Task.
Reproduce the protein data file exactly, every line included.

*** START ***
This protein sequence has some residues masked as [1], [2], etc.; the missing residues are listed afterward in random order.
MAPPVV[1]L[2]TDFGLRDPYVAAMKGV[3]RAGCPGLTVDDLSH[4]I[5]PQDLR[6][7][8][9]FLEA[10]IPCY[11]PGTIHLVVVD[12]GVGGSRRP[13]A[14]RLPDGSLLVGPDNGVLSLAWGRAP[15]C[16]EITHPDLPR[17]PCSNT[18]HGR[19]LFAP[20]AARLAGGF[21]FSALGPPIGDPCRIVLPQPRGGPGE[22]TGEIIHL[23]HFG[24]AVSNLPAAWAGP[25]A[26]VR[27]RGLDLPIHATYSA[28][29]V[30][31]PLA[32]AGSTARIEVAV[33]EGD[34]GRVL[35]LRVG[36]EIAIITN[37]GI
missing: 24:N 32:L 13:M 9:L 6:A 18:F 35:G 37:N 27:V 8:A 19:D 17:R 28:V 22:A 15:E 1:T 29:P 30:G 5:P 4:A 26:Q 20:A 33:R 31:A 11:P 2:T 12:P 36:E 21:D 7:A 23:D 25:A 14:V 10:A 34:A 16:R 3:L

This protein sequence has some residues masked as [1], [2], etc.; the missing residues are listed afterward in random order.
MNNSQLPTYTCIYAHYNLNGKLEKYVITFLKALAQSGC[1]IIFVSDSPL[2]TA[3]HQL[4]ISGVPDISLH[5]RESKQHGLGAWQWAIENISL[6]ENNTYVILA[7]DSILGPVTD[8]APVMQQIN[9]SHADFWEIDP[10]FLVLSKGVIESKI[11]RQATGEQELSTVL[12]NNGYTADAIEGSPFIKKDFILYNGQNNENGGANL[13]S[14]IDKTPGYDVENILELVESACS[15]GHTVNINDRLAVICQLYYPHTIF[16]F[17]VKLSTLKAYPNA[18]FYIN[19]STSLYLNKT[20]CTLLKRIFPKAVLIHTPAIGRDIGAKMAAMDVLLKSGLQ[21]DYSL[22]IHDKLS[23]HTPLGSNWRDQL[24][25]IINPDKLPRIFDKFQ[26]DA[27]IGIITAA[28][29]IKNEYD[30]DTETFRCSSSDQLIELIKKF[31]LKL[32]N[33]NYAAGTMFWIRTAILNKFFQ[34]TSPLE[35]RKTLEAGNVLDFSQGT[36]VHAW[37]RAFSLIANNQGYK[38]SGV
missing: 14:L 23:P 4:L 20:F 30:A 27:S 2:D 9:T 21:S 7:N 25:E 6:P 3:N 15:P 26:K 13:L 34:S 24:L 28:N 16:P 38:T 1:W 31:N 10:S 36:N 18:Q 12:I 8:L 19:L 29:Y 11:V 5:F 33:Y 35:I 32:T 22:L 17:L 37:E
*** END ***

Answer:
This protein sequence has some residues masked as [1], [2], etc.; the missing residues are listed afterward in random order.
MAPPVV[1]L[2]TDFGLRDPYVAAMKGV[3]RAGCPGLTVDDLSH[4]I[5]PQDLR[6][7][8][9]FLEA[10]IPCY[11]PGTIHLVVVD[12]GVGGSRRP[13]A[14]RLPDGSLLVGPDNGVLSLAWGRAP[15]C[16]EITHPDLPR[17]PCSNT[18]HGR[19]LFAP[20]AARLAGGF[21]FSALGPPIGDPCRIVLPQPRGGPGE[22]TGEIIHL[23]HFG[24]AVSNLPAAWAGP[25]A[26]VR[27]RGLDLPIHATYSA[28][29]V[30][31]PLA[32]AGSTARIEVAV[33]EGD[34]GRVL[35]LRVG[36]EIAIITN[37]GI
missing: 24:N 32:L 13:M 9:L 6:A 18:F 35:G 37:N 27:V 8:A 19:D 17:R 28:V 22:A 15:E 1:T 29:P 30:G 5:P 4:A 26:Q 20:A 33:R 31:A 11:P 2:T 12:P 36:E 21:D 7:A 23:D 25:A 14:V 10:A 34:A 16:R 3:L

This protein sequence has some residues masked as [1], [2], etc.; the missing residues are listed afterward in random order.
MNNSQLPTYTCIYAHYNLNGKLEKYVITFLKALAQSGC[1]IIFVSDSPL[2]TA[3]HQL[4]ISGVPDISLH[5]RESKQHGLGAWQWAIENISL[6]ENNTYVILA[7]DSILGPVTD[8]APVMQQIN[9]SHADFWEIDP[10]FLVLSKGVIESKI[11]RQATGEQELSTVL[12]NNGYTADAIEGSPFIKKDFILYNGQNNENGGANL[13]S[14]IDKTPGYDVENILELVESACS[15]GHTVNINDRLAVICQLYYPHTIF[16]F[17]VKLSTLKAYPNA[18]FYIN[19]STSLYLNKT[20]CTLLKRIFPKAVLIHTPAIGRDIGAKMAAMDVLLKSGLQ[21]DYSL[22]IHDKLS[23]HTPLGSNWRDQL[24][25]IINPDKLPRIFDKFQ[26]DA[27]IGIITAA[28][29]IKNEYD[30]DTETFRCSSSDQLIELIKKF[31]LKL[32]N[33]NYAAGTMFWIRTAILNKFFQ[34]TSPLE[35]RKTLEAGNVLDFSQGT[36]VHAW[37]RAFSLIANNQGYK[38]SGV
missing: 14:L 23:P 4:L 20:F 30:A 27:S 2:D 9:T 21:S 7:N 25:E 6:P 3:N 15:P 26:K 13:L 34:S 24:L 28:N 16:P 38:T 1:W 31:N 10:S 36:N 18:Q 12:I 8:L 19:L 29:Y 11:V 5:F 33:Y 35:I 32:T 22:L 17:L 37:E